The debate over whether Congress should create a Consumer Financial Protection Agency, as recommended by President Obama, has recently taken a disturbing turn. Apparently, some congressional Democrats have been receptive to complaints from the big national banks that the current bill does not preempt state laws and regulations that are more stringent than the regulations that the new agency will promulgate.
National banks have traditionally been protected from state regulation by virtue of express preemption clauses in the federal statutes under which federal agencies like the Office of the Comptroller of the Currency provide their charters. This has arguably been a disaster for consumers. For example, when New York Attorney General Andrew Cuomo launched an investigation into discriminatory banking practices, the federal agencies literally cut off the investigation in mid-stride by filing a lawsuit in federal court for injunctive relief, and the Supreme Court agreed with the agencies.
This week the House Financial Services Committee may vote on an amendment offered by Rep. Melissa Bean (D-Ill,) that would similarly preempt more stringent state regulation once the new agency is up and running.
Proponents of this amendment argue that once the new consumer protection agency has promulgated a regulation establishing standards for national banks, it doesn’t make a lot of sense to allow 50 separate state agencies to promulgate different standards for the same banks.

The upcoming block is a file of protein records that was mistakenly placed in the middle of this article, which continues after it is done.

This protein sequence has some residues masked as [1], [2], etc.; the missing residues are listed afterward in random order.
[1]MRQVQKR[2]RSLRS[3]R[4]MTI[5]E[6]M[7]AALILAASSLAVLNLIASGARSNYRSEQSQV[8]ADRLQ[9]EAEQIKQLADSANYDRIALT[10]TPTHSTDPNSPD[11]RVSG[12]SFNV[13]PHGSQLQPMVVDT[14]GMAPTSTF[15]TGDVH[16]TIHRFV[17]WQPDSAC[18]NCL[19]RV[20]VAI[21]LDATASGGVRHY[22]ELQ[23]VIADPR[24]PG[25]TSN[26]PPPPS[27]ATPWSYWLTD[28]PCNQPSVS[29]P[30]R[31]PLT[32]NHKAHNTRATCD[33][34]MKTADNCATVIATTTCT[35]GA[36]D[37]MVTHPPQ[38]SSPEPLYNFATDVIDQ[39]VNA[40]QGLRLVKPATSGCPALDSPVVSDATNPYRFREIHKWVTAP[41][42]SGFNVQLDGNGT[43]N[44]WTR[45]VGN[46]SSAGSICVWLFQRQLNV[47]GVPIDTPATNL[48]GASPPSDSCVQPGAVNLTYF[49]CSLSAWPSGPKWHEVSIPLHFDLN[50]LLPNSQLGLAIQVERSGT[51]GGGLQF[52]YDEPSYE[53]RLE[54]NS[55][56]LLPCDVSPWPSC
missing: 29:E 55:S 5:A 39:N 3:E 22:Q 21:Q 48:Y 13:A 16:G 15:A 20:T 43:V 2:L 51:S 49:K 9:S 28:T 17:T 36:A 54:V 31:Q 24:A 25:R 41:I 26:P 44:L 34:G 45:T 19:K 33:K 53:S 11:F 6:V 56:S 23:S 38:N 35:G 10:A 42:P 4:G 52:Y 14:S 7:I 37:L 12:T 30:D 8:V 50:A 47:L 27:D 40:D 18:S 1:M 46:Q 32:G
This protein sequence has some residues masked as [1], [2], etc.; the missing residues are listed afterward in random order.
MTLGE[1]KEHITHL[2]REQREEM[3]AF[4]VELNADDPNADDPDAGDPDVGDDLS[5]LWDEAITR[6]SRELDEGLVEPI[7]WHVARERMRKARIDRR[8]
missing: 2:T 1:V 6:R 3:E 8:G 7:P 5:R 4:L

Critics of preemption point out that federal agencies are subject to “capture” by regulated industries. As a new agency ages, it generally feels lots of pressure from the regulated industry and little pressure from the beneficiaries of the regulatory program. Before long, the agency can begin to see the world through the eyes of the companies that it regulates. It becomes domesticated by the regulated industry, and it stops doing its job correctly. There is no reason to believe that the new financial protection agency will be immune to pressure from the mega-banks that are emerging from the financial meltdown.
The skeptics have a very good point. Congress should think twice before it assumes that state regulators have no role to play in protecting their citizens.
But the Committee should pay special attention to a threat that such preemption may post to consumers that has not surfaced so far in the debates. There is a very real possibility that any express preemption clause would take away the right of victims of big banks to sue under state law for compensation for fraud and other misconduct when they have suffered financial damage as a result.
Congress has not in the past been sufficiently careful when it enacts legislation preempting state laws and regulations to preserve the right of citizens to sue, and the courts have been all too anxious to interpret such claims to preempt state common law claims.
Unless the House Democrats that want to preempt state regulations really mean to take away the right of citizens to sue, it should add an explicit savings clause making it crystal clear that any preemption clauses they add does not preempt state common law claims.